On July 10th, President Trump announced a bold vision for transforming kidney care for the estimated 37 million Americans affected by kidney disease. During his speech, attended by National Kidney Foundation (NKF) volunteers, patients, care partners and leadership the President laid out the Administration’s detailed plan to help increase living organ donation, deceased organ donation, increase earlier detection and earlier care of chronic kidney disease (CKD), increase incentives to develop new and cutting-edge treatments for kidney disease and advance home dialysis.
Because of the magnitude of the Executive Order (EO)’s impact on the kidney community, we were interested in talking to patients and living donors to hear their opinions about its impact on them and the kidney community. Below are some of their reactions.
Ivey Dennen, Connecticut:
I am thankful I was asked to attend President Trump’s announcement about the new initiatives regarding both pre- and post-transplant kidney care.
This was reportedly the first time in 46 years a U.S. president has taken meaningful action on improving kidney care. The National Kidney Foundation with its partners, patients and advocates fought for years for these initiatives which President Trump signed as the Executive Order. I hope this will help make diagnosis, treatment and transplantation easier for those currently living with CKD and ESRD, as well as those yet to be diagnosed.
The order calls for rewarding doctors for early diagnosis of kidney disease, making improvements in organ procurement and decreasing organ discards. This will make transplantation easier and get patients off the waitlist and dialysis treatment. It is exciting for patients who may have never thought transplant was an option due to lack of knowledge, lack of organs, or lack of funds.
I know there are many details to work out with the Executive Order and I hope to see it implemented swiftly.
David Sultzer, MPA, MPH, CHES
The speech and signing of the President’s Executive Order (EO) marked an incredible day of movement, advancement and awareness for kidney disease advocates. So many of us have heard advocates, like National Kidney Foundation, speak powerfully about the importance of improving kidney care for years. Now, the same words were coming from the President of the United States and the Secretary of Health and Human Services (HHS), Alex M. Azar. This was a day of great rejoicing and momentum for the kidney community, due to a multi-faceted and widely encompassing policy signed by President Trump.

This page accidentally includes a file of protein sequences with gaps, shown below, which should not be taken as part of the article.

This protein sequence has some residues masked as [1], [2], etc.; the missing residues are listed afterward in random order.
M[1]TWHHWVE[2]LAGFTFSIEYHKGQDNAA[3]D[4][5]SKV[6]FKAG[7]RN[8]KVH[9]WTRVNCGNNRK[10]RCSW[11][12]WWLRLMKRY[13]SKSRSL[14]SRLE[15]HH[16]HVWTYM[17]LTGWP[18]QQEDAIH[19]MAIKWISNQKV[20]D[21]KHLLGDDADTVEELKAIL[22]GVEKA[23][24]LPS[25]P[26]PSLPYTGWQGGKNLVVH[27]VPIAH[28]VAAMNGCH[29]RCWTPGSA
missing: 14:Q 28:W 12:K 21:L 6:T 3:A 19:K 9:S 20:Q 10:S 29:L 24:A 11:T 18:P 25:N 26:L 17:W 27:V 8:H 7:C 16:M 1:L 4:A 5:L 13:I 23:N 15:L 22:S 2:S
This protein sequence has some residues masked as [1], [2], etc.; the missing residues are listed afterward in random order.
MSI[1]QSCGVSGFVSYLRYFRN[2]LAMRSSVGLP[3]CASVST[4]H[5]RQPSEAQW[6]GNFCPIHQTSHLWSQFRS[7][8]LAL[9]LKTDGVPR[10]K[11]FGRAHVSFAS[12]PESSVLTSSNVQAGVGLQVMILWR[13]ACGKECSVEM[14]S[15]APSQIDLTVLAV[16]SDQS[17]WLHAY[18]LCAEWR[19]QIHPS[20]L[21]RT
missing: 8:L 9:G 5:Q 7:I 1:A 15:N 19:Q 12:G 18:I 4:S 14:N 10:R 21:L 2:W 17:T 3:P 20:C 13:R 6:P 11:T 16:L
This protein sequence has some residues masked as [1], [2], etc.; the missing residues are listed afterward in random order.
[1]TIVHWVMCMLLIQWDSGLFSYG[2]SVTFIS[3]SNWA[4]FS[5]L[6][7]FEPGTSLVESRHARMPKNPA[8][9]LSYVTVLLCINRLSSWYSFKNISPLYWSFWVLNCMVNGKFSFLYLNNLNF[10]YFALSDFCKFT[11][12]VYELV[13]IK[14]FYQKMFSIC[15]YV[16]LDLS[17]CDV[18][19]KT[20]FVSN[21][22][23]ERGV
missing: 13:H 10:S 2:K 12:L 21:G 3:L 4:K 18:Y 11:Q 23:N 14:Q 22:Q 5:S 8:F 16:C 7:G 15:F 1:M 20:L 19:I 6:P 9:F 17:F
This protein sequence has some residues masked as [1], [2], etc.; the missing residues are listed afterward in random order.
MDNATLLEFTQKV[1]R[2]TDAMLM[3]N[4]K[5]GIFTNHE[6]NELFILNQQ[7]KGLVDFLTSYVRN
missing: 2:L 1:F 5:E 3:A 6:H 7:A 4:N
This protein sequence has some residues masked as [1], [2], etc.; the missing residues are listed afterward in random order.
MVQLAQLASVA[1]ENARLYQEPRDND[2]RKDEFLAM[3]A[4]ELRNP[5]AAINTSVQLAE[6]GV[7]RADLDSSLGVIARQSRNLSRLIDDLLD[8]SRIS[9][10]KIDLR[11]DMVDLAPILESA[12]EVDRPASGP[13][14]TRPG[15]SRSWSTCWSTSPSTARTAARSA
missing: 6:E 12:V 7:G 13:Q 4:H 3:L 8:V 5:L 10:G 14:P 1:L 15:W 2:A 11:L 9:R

From the perspective of a kidney donor, I know there is still more work to be done. For example, we must continue to champion federal and state proposals to remove financial burdens for living donors and federal protection for living donors against discriminatory practices by life, disability and long-term care insurance companies. What also remains unfulfilled is a level of appreciation and job security by living donors’ employers for those offering the selfless gift of life to kidney disease patients.
The fight is not over but, with the EO signed by President Trump, the National Kidney Foundation and its advocates have taken the high ground in the battle against kidney disease.
Haley Grace Jensen, MBA, MPH
As a patient and professional, I am so excited about the Administration’s vision for kidney disease. Their major goals – to improve early detection, encourage home dialysis, and increase transplantation – are exactly what kidney disease patients and their families need. I was just 14 when my kidneys failed unexpectedly, and home dialysis allowed me to stay in school, feel better, and have a much more normal life. My brief stint on in-center dialysis required an hour’s drive each way to a pediatric center, where I sat and watched a little baby named Estrella be dialyzed on the machine next to me. It’s no way for a child, or for anyone, to live long-term or while waiting for a transplant.
For too long, efforts to improve kidney care have been held back by a mix of poor incentives and quality metrics for providers across the care continuum. Everyone wants to do the right thing for patients, but that can be difficult to do when the incentives aren’t there – or worse – are in the wrong place. I am ecstatic that the leadership at the White House, Department of Health and Human Services, Medicare, and the Centers for Medicare and Medicaid Innovation (CMMI) are personally invested in making the changes that will help steer us in the right direction. The heartfelt testimony from families and patients made it clear how badly these changes are needed.
The most encouraging part of the event for me was Secretary Azar’s statement about how this is the result of many people and organizations working together to bring about change. This isn’t a battle; we aren’t here to tear each other down. This is a collaborative effort to improve the lives of millions of Americans that’s been a long time coming. I’m so glad we’re all on the same team, and I can’t wait to see what else we can do together.